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Why Does My Cat Guard Me When I Pee? 7 Possible Reasons

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By Nicole Cosgrove

Cute cat playing with roll of toilet paper in bathroom
Image Credit: New Africa, Shutterstock

Is your cat following you into the bathroom, staring intently at you carrying out your business, posting up by the door seemingly watching for the arrival of some mysterious third party, or even jumping on you mid-session?

There’s no doubt this appears somewhat out of the ordinary, and as a conscientious cat owner, you may be wondering if this is okay, or if something’s wrong with this picture. Here are some key reasons your cat might be guarding you in the bathroom, the shower, or even when you sleep.


The 7 Reasons Why Your Cat is Guarding You in the Bathroom

1. Guarding

This may be an area of some contention, based on the aloof air cats often project, but make no mistake. Cats really do care about their owners; they may just show it in odd ways sometimes.

Guarding behavior is definitely one demonstration of this affection. Some parts of the house may be regarded by them as more hazardous, or at least unpredictable, than others. The bathroom is one zone your cat might consider potentially dangerous, with its abundance of unusual scents, loud noises, hard, uncomfortable surfaces, and seemingly random sprayings of water.

This general discombobulation will be aggravated by the fact that, when we enter this space, we close the door. So, your cat not only has to deal with you going into this area of uncertainty, you compound it by locking them out. It’s not much wonder they are concerned for your welfare!

Two cat sitting at the door waiting for owner
Image Credit: ben bryant, Shutterstock

2. Territoriality

After even a short period of living with you, your cat will consider you part of their territory, as much as any other physical feature of their home. Their instinct will compel them to claim and defend this territory, as part of their established food source and resting place.

Since they will seek to exert control over their territory, expelling them by closing the bathroom door will be unsettling for them, representing a perceived threat to their safety and security.

3. Separation Anxiety

Your cat may find it stressful to be separated from you. A closed door between the two of you could make them anxious and clingy, making them want to be in the bathroom with you.

While this may appear to be just another form of the affection discussed earlier, it is actually more concerning, since it indicates underlying emotional distress, which is no fun for your cat.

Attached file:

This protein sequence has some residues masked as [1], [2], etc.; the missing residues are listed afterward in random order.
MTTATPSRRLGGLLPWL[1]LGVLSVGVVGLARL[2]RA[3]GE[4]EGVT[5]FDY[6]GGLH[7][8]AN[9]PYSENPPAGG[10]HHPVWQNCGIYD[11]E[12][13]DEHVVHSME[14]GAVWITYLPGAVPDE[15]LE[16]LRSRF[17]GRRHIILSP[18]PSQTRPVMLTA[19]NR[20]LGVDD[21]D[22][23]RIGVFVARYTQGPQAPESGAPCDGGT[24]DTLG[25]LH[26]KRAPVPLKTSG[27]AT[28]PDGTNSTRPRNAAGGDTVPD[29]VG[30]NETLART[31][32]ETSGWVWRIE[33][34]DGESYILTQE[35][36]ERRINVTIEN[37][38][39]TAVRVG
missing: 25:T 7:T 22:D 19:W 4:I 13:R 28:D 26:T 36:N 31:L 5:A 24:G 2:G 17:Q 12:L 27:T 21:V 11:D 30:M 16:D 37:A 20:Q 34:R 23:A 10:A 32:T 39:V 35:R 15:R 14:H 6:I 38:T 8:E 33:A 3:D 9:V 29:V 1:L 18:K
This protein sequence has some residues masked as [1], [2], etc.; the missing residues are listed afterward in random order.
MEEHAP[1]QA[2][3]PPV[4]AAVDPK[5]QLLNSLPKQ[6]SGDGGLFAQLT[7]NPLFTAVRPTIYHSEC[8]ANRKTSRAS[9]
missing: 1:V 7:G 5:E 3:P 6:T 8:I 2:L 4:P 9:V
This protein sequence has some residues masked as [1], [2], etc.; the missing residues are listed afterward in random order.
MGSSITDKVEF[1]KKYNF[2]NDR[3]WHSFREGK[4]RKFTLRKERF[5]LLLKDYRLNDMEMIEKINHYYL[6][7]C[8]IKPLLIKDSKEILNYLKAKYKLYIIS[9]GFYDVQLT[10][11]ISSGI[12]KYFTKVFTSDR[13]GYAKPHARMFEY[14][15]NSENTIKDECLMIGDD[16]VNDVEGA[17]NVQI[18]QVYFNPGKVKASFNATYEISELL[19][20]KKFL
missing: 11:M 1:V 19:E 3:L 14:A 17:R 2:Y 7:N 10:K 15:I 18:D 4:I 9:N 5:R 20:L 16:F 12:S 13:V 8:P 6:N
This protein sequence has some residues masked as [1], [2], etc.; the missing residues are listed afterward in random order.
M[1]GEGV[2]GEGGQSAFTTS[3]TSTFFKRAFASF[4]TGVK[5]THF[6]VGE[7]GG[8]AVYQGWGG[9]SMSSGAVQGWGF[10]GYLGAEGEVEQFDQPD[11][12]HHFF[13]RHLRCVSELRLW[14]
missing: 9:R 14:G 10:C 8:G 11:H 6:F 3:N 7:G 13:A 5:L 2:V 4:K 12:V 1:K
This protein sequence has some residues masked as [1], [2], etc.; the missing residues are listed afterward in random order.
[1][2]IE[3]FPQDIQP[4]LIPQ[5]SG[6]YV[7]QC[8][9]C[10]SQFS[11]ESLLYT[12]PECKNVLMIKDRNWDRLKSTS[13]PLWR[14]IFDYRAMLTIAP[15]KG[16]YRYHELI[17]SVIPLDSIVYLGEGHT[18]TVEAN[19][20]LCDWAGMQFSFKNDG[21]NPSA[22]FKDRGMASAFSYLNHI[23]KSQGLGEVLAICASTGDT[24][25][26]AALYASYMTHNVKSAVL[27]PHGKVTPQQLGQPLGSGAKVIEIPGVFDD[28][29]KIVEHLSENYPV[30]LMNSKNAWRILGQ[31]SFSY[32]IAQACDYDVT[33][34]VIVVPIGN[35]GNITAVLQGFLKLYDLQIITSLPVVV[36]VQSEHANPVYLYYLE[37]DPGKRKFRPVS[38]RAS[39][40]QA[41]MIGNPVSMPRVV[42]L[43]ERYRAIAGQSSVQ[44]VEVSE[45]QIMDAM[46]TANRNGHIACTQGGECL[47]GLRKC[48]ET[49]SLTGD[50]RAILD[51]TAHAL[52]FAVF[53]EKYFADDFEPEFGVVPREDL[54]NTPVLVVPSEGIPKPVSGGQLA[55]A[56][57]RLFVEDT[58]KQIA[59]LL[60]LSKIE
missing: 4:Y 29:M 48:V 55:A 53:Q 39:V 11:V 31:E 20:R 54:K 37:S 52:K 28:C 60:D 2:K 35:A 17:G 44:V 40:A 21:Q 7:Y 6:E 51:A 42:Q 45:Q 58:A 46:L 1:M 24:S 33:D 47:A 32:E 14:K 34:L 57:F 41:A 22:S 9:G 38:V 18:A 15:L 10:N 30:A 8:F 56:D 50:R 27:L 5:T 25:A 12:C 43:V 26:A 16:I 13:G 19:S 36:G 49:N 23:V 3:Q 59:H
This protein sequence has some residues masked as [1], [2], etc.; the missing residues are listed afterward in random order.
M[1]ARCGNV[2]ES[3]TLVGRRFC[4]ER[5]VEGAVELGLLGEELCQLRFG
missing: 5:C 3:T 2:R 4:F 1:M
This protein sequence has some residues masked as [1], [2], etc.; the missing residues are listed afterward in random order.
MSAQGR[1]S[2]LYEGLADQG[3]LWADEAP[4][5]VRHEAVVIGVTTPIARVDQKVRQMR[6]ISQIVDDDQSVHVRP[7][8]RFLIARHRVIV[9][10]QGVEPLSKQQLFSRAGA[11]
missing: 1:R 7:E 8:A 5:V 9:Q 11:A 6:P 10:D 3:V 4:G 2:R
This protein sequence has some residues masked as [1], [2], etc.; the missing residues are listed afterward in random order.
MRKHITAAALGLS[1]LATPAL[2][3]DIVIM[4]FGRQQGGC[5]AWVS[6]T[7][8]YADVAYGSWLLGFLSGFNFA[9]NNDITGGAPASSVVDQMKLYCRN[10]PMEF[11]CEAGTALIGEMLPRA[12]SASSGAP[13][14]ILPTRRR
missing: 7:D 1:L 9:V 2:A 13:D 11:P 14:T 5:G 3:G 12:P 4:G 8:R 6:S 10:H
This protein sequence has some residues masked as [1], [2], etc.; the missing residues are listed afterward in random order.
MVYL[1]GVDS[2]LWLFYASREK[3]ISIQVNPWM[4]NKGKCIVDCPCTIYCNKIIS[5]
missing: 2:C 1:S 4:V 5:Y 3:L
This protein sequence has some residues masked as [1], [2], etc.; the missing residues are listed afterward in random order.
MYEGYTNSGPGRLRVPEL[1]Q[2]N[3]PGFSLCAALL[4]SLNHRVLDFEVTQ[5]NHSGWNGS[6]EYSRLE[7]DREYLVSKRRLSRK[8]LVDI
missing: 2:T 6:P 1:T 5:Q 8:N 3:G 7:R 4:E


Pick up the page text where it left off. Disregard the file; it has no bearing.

If you think your cat might be undergoing separation anxiety, you should contact your vet to find out how to best alleviate the condition.

cat at vet with owner and veternarian
Image Credit: 4 PM production, Shutterstock

4. The Bathroom is Fun

While, as we’ve mentioned, some cats may regard the bathroom as strange and threatening, others may actually find it exciting and an adventure waiting to happen.

Multiple levels, loads of weird angles, toilet paper rolls, towels, and dripping faucets can all present hours of potential stimulation for lively felines.

5. A Great Spot for a Nap

Your cat may also consider the bathroom prime real estate for a badly needed snooze. Bathtubs, sinks, and especially any open shelves offer smooth surfaces and the containment cats crave in preferred chill locations. Even more so if there’s stuff providing partial or complete concealment. These have the added benefit of enabling them to suddenly appear and score a jump scare on you.

Bonus points are awarded if shelves feature nice soft folded towels or other linens.

Orange Cat sleeping in towels inside the bathroom
Image Credit: mama_mia, Shutterstock

6. Attention Grab

You’re probably aware that your cat craves attention (possibly in weird ways), maybe from you most of all. So, they’ll never get a better chance to monopolize your company than when you’re incapacitated and unable to escape. Whether that means sitting close and eyeballing you or full-on climbing onto you, they probably know that you have no choice but to put up with it, given that you’re unlikely to interrupt your business to get away from them.

6. Just Plain Curious

Never mind the old saying about curiosity, cats are famous for their seemingly endless drive to be aware of their surroundings and what’s going on around them, and it generally serves them well.

cat inside the bathroom watching someone
Image Credit: Okssi, Shutterstock

7. They Like a Routine

Many cats, especially those who spend most of their time indoors, are strongly bound to daily routine. Your cat may accept visits to the bathroom as part of yours, and be comforted by making it a habit of theirs as well. This is more likely if your visits are related to other regular daily events, especially those that involve feeding.



While the guarding behavior we’ve discussed is mostly harmless and somewhat endearing, it may be undesirable, or could possibly indicate underlying problems needing correction.

You may find yourself frustrated at never getting any personal space away from them, especially during bathroom times. Some cats may even become overprotective and even take a shot at or nip other people they consider infringing on you.

Also, guarding behavior on their part could develop to the point where anxiety or stress are indicated. Your veterinarian can determine whether your cat is experiencing any underlying health issues that could be exacerbating these conditions and can recommend the appropriate course of action.

Hopefully, the reasons for your cat joining in for your ablutions are worry-free, allowing you to enjoy the company and bond even more with your kitty.

Featured Image Credit: Svetlana Rey, Shutterstock

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